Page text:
Posts Tagged ‘Mose Blumenthal’

A Fire at Wardecker’s

February 1, 2010

On Friday at noon, I checked the Carlisle Sentinel on-line to see what, if anything, was in the news. An article saying that North Hanover Street, one of the two main drags through town, was closed. On reading the article, which was time-stamped 11:30 a.m., I learned that a fire in the building that houses Wardecker’s Mens Wear, was the cause of the street closing. I wasn’t too worried about my friend Freddy Wardecker, the proprietor of the business because he would surely have been able to get out of the building quickly. However, I was worried that his collection of Carlisle artifacts might have burned.

Wardecker’s Mens Wear, formerly Blumenthals, was in operation when the Indian School was located nearby at Carlisle Barracks. Mose Blumenthal worked as a tailor at the school and operated his store downtown. As a result of his close association with the staff and students, he established a business relationship with the school’s athletic department. Pop Warner or the Superintendent would send chits to Blumenthals that authorized the boys listed on the chits to be given clothing in the amount stated on the chit. The boys would come in to the store, select the clothing items they wanted, and socialize. Blumenthal had a page or pages in a ledger for each of the boys on which he would record the clothing they had received and the amounts he received in payment. If the clothing cost more than the amount on the chit, the boy had to come up with the difference.

In later years when these men returned to Carlisle, these men dropped in at Wardecker’s to visit and sometimes signed their photographs. The store has Carlisle Indian School memorabilia as well as irreplaceable original documents. It would have been a catastrophe had these items burned. Fortunately, they didn’t.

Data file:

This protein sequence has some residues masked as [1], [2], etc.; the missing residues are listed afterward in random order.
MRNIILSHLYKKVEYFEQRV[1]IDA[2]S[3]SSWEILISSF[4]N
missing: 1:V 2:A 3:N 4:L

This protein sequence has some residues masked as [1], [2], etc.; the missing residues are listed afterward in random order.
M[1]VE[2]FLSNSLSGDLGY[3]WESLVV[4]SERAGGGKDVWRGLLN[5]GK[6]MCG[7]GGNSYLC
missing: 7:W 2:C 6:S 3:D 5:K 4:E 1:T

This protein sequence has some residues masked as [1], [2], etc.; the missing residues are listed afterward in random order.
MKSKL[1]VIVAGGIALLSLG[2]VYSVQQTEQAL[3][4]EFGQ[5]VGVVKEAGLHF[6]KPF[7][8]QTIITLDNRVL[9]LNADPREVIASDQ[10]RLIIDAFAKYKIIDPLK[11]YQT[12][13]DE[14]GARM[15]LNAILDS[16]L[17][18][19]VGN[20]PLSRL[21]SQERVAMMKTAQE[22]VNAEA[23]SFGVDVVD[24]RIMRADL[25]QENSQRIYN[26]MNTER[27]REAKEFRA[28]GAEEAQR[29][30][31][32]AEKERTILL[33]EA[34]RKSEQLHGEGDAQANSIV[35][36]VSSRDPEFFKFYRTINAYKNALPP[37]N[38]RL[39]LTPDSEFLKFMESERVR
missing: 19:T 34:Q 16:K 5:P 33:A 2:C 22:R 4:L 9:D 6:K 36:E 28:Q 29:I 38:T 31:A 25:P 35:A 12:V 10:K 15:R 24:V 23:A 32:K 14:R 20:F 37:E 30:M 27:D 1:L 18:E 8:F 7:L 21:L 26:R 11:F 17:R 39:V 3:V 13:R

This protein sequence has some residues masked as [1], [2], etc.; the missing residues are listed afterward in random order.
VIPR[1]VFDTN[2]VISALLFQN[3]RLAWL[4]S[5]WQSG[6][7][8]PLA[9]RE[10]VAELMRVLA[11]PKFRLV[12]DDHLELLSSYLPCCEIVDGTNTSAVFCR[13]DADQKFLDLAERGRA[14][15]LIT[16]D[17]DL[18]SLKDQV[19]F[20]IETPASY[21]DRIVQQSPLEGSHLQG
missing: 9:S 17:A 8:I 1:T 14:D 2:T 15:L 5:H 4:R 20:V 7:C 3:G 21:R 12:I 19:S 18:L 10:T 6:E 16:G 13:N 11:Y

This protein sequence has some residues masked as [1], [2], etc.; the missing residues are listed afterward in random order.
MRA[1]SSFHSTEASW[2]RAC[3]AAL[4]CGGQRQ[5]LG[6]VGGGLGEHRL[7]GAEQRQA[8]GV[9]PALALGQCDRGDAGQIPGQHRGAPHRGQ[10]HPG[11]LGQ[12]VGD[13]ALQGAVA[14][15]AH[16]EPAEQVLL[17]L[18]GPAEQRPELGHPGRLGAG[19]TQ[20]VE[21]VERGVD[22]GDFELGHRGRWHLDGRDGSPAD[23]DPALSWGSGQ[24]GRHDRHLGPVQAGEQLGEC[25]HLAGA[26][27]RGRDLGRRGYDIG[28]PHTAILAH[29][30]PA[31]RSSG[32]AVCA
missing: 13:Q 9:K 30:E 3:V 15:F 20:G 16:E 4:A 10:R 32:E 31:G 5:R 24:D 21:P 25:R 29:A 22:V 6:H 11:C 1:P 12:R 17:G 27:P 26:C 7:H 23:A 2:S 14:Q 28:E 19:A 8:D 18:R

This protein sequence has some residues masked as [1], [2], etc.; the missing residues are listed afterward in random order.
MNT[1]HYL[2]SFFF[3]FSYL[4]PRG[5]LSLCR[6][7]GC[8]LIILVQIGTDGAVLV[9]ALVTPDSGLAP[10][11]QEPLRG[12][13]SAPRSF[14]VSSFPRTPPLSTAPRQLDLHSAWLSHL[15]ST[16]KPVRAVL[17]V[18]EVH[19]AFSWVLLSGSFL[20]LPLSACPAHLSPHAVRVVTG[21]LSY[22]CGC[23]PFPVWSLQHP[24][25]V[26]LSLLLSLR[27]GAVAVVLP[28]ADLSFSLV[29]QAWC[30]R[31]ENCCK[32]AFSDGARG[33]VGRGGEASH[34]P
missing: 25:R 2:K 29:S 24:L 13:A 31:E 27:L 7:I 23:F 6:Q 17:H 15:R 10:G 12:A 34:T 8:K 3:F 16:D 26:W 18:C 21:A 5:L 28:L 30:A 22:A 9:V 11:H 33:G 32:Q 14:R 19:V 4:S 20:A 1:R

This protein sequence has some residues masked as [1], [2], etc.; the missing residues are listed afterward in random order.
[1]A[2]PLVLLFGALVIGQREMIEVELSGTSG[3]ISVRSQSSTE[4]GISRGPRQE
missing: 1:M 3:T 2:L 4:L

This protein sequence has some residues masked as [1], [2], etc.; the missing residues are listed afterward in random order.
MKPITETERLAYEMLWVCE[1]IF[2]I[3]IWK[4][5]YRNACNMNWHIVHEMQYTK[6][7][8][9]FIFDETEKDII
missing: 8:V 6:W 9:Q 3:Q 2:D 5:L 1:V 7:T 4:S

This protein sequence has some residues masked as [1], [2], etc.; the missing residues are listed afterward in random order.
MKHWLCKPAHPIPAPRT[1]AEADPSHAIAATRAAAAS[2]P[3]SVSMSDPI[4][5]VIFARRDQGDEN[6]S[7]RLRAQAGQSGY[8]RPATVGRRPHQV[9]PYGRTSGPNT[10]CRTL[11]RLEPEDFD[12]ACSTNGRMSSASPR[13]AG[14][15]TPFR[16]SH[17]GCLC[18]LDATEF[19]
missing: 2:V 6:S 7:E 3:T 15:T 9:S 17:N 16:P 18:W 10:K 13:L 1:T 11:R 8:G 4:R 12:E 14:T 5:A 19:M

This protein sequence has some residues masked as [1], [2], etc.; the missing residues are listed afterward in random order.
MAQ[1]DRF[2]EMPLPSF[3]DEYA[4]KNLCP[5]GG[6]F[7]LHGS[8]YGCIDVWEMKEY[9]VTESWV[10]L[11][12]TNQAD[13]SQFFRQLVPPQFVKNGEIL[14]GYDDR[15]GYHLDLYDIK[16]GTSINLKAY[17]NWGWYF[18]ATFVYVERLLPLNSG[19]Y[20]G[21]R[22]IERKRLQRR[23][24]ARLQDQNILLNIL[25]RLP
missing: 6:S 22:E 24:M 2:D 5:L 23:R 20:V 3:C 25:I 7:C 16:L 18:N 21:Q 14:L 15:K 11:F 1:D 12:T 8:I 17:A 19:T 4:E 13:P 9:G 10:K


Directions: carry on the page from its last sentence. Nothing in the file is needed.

A visit to Wardecker’s is necessary for anyone interested in Carlisle Indian School and especially so for researchers. It’s good that it is still possible.

Bob Wheeler’s Return

April 17, 2008

This week Jim Thorpe’s biographer returned to Carlisle to pick up his new suit. Mose Blumenthal was a tailor at the Carlisle Indian School and also outfitted students in civilian clothes at his haberdashery, The Capital.  Today that store is operated by Freddie Wardecker and sports Indian School memorabilia on its walls. My hope was that in the basement or attic Freddie would find a suit of the style worn by Jim Thorpe for Bob. But that wasn’t to be.  Bob had to settle for a dark business suit that is appropriate for almost any occasion. He topped it off with a Lone Star Dietz signature tie that is perfect for wearing at book talks. It should also be a hit in his home state of Texas. Although photos were taken they can’t be posted because they turned out too dark, probably due to photographer error.

While in town Bob and Florence visited several sites related to Jim Thorpe. Their first stop was Carlisle Barracks to see the former Indian School buildings and, of course, Indian Field. It was too late in the day for taking photographs so Bob returned the next day before leaving town. Prior to visiting the graveyard we mistakenly thought the graves were all of students who died while attending the school. However, we noticed that a couple of rows of the graves appeared to be for soldiers who had been stationed at Carlisle Barracks. Surprisingly, some of the dates on a few of the tombstones were relatively recent, after the Indian School had closed. Sadly, most of the grave markers contained little information about the person. Having more information would helpful. For instance, one marker only provides the name, Paul Wheelock. From researching a cousin who played football and was a pallbearer for Paul, I know that he was the infant son of Bandmaster Dennison Wheelock. Did the baby’s death cause the father to leave Carlisle or was it coincidental with another opportunity arising? The shortage of information makes it difficult to answer that question.

Bob and Florence also visited Whistlestop Bookshop and Cumberland County Historical Society. It would be great if we could get Bob, Flo and our local folks to coordinate a talk the next time they are in town. I, for one, hope we don’t have to wait until next tennis season.